With some books you can be glad you are done. Reeves once again leaves me wanting more. I look forward to reading more from Michael Reeves in the future.

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During the sanctification debate that arose last year I read many articles and posts, as well as interacted with a number of people on the subject. There was plenty of heat, and some light. A problem quickly became evident to me.

I’ve long held that the more ardently you argue you position the more likely you are to become more extreme, and say extreme things. You tend to treat one doctrine at the expense of other doctrines. A similar debate, years ago, was the Lordship Salvation question among Dispensational teachers like MacArthur, Hodges and Ryrie. One of them unwisely postulated the “unbelieving believer” in advocating a “once saved always saved” viewpoint (this is NOT the same as the Perseverance/Preservation of the Saints).

In the midst of the sanctification debate among Reformed people I heard/read things like: God doesn’t love you more or less based on your obedience or lack thereof; that a Christian can’t please God, and similar statements.

When we champion on doctrine over another (in this case justification over all others) we flatten the teaching of Scripture, remove biblical tensions and end up having to ignore particular texts or pull a Thomas Jefferson and remove them.

Here ares some texts we have to reckon with:

17 For this reason the Father loves me, because I lay down my life that I may take it up again. John 10

Wait! The Father loves the Son perfectly from all eternity. How, then, can Jesus say the Father loves Him because of His death and resurrection?

21 Whoever has my commandments and keeps them, he it is who loves me. And he who loves me will be loved by my Father, and I will love him and manifest myself to him. … 23 Jesus answered him, “If anyone loves me, he will keep my word, and my Father will love him, and we will come to him and make our home with him. John 14

This is similar, but refers to Christians. We only love Him because He first loved us. But if we love Him, we’ll obey Him and He will love us. What? Doesn’t He already love us?

And have you forgotten the exhortation that addresses you as sons?

“My son, do not regard lightly the discipline of the Lord,
    nor be weary when reproved by him.
For the Lord disciplines the one he loves,
    and chastises every son whom he receives.”

It is for discipline that you have to endure. God is treating you as sons. For what son is there whom his father does not discipline? If you are left without discipline, in which all have participated, then you are illegitimate children and not sons. Besides this, we have had earthly fathers who disciplined us and we respected them. Shall we not much more be subject to the Father of spirits and live? 10 For they disciplined us for a short time as it seemed best to them, but he disciplines us for our good, that we may share his holiness. 11 For the moment all discipline seems painful rather than pleasant, but later it yields the peaceful fruit of righteousness to those who have been trained by it. Hebrews 12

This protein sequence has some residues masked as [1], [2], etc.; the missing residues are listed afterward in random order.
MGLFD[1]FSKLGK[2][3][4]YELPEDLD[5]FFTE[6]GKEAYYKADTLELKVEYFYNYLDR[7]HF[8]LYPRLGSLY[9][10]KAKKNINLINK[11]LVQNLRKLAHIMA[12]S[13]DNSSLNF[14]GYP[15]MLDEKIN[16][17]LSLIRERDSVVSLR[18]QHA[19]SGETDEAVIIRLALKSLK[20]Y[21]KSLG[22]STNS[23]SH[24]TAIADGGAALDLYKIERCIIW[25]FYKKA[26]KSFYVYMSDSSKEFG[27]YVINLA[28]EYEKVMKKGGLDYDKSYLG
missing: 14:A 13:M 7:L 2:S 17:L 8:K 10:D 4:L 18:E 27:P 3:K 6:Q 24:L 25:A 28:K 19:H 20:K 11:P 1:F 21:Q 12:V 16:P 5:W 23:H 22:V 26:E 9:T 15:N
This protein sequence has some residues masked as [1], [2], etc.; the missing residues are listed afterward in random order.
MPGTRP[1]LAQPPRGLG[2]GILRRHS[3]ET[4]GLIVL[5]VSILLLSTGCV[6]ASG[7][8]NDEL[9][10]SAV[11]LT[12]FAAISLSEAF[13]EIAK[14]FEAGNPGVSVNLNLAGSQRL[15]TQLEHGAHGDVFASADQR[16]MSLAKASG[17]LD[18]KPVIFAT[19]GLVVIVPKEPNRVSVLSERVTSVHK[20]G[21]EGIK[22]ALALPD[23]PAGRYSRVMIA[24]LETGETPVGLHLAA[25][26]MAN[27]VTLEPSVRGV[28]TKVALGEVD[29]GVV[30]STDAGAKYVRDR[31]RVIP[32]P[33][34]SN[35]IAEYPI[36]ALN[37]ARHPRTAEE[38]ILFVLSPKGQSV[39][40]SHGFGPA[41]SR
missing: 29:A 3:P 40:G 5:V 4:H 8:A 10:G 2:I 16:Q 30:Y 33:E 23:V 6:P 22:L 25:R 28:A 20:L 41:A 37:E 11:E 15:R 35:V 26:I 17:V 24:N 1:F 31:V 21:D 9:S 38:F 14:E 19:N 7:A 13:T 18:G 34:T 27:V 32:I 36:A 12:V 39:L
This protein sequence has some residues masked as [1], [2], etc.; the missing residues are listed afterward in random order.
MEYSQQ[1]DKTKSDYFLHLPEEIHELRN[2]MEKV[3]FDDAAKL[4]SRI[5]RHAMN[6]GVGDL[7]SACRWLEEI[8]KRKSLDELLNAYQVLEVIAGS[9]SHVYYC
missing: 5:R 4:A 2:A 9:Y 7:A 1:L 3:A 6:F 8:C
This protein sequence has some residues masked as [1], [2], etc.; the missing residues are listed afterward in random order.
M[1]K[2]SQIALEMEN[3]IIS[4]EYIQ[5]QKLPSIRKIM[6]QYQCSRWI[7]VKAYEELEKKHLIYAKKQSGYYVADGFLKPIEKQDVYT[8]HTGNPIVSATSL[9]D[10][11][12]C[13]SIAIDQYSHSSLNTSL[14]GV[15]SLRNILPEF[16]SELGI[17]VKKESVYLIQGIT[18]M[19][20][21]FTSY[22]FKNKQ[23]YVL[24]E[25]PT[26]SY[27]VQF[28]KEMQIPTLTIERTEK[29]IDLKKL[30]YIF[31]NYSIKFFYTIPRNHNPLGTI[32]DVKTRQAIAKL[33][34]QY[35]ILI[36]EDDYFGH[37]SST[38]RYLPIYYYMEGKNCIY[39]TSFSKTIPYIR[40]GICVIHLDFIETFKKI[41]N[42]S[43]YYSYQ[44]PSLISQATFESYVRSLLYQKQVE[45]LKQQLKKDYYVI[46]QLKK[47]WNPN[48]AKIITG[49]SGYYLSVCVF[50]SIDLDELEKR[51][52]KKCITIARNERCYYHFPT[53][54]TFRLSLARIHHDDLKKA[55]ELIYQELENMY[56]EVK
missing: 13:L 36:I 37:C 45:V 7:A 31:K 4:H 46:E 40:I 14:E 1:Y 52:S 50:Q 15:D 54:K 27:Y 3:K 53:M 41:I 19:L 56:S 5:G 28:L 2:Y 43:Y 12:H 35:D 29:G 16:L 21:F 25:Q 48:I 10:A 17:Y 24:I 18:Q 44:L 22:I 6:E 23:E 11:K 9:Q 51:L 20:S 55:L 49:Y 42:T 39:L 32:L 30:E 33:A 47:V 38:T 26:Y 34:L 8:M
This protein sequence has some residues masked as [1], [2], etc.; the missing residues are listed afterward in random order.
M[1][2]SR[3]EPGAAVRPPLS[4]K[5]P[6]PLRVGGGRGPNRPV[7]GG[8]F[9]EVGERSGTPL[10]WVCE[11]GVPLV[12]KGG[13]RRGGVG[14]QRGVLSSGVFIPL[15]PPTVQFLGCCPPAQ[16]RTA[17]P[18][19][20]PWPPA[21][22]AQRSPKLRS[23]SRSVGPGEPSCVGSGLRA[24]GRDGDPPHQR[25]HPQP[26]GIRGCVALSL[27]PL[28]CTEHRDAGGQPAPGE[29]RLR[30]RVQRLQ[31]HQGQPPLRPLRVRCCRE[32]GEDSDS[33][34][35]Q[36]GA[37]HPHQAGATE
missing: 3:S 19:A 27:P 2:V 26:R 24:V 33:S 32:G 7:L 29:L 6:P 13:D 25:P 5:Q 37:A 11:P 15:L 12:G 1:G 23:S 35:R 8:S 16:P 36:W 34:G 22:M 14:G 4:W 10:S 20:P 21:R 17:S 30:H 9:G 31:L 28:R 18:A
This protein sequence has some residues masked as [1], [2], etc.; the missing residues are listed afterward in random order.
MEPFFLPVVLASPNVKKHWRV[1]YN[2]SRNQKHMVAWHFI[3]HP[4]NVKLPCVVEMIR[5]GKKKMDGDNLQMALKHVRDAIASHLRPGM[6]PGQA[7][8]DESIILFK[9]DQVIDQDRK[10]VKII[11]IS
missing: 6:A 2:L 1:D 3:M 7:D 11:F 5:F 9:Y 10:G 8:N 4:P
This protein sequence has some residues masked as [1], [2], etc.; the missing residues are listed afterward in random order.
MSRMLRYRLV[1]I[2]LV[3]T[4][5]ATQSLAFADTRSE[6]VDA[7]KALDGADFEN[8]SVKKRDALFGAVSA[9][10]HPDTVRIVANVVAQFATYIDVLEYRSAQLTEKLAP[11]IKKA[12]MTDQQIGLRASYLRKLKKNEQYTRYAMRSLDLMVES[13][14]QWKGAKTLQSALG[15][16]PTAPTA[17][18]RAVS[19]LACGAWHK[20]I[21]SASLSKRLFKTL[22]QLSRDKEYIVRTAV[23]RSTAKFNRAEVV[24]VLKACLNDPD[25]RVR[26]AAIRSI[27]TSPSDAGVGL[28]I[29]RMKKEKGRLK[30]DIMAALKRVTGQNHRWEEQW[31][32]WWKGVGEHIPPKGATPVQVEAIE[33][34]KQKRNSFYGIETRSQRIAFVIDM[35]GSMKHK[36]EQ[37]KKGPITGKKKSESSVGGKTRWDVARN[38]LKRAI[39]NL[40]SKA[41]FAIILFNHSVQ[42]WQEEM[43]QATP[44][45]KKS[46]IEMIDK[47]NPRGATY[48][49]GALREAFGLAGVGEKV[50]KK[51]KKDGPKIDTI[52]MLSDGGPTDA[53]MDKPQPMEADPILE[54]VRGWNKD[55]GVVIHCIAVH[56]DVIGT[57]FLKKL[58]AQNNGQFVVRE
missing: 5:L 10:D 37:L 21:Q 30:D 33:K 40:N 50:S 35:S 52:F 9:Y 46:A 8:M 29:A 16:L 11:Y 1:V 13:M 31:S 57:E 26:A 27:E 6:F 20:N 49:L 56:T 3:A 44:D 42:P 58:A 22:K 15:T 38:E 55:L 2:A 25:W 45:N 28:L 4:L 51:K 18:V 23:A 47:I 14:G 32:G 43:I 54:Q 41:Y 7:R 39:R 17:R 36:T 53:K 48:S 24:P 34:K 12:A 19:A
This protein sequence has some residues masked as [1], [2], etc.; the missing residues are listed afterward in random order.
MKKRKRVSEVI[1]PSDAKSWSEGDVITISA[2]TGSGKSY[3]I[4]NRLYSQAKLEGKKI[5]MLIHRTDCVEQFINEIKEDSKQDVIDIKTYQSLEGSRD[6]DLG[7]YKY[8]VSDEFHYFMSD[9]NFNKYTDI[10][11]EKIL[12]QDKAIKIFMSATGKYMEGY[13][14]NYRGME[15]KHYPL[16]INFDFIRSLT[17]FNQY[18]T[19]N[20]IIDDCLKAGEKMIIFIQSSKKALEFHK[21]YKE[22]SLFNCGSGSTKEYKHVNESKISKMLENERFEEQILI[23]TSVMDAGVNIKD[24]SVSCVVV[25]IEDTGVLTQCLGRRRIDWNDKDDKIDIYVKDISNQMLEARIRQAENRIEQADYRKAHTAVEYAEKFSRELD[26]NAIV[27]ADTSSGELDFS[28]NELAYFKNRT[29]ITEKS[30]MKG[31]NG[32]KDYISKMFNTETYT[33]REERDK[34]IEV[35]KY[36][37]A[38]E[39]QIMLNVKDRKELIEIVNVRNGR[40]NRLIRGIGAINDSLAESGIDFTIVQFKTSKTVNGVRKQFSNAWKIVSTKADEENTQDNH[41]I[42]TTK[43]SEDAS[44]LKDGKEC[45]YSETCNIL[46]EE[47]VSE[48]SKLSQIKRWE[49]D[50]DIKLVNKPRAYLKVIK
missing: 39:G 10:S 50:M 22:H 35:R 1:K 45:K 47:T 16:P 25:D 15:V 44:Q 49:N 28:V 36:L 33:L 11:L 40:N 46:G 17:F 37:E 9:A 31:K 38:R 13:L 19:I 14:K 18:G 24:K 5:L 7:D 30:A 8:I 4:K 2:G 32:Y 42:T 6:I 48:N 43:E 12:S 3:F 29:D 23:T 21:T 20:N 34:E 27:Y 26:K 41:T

Note the context, the love of the Father for His adopted sons. He disciplines us. Wouldn’t discipline imply He is less than pleased with our conduct, while loving us? Doesn’t this passage teach that God wants us to grow in personal righteousness and works to accomplish this in our lives? Are we to think that God’s responses to us are binary? Either love or hate, and not a love that can be also be angry with the beloved due to disobedience? Are we to think that justification trumps all, or can we have greater nuance that doesn’t deny justification but argues for a more dynamic relationship with God?

10 and try to discern what is pleasing to the Lord.  Ephesians 5

18 I have received full payment, and more. I am well supplied, having received from Epaphroditus the gifts you sent, a fragrant offering, a sacrifice acceptable and pleasing to God. Philippians 4

10 so as to walk in a manner worthy of the Lord, fully pleasing to him, bearing fruit in every good work and increasing in the knowledge of God. Colossians 1

Finally, then, brothers, we ask and urge you in the Lord Jesus, that as you received from us how you ought to walk and to please God, just as you are doing, that you do so more and more. 1 Thessalonians 4

See also 1 Timothy 2:3; 1 Timothy 5:4; Hebrews 13:16, 21.

Are we to think that Paul lied and that God wasn’t pleased with that sacrifice or we can’t walk in a way that increasingly pleases God?

During the antinomian controversies of earlier centuries, the Puritans wrestled with these texts and issues. We would be unwise to ignore them. In his book Antinomianism (ebook), Mark Jones pays attention and helps us to recapture a way to understand God’s love for His people that is both steadfast and dynamic. This also helps us to remember and honor the reality of both imputed (justification) and imparted (sanctification) righteousness.

Before I go further let me affirm a statement Steve Brown made at the 1991 Ligonier Conference. My obedience or disobedience cannot add to or subtract from my salvation. I am not more or less justified on the basis of my obedience or disobedience.

The love we experience, and receive, in election and justification was called by Puritans like Samuel Rutherford the love of benevolence. Like all God’s love for creatures, this love is voluntary (He doesn’t have to love them in this way).

“According to this outward, voluntary love, there is a threefold distinction: (1) God’s universal love for all things, (2) God’s love for all human beings, both elect and reprobate, and (3) God’s special love for his people.” Mark Jones, pp. 83.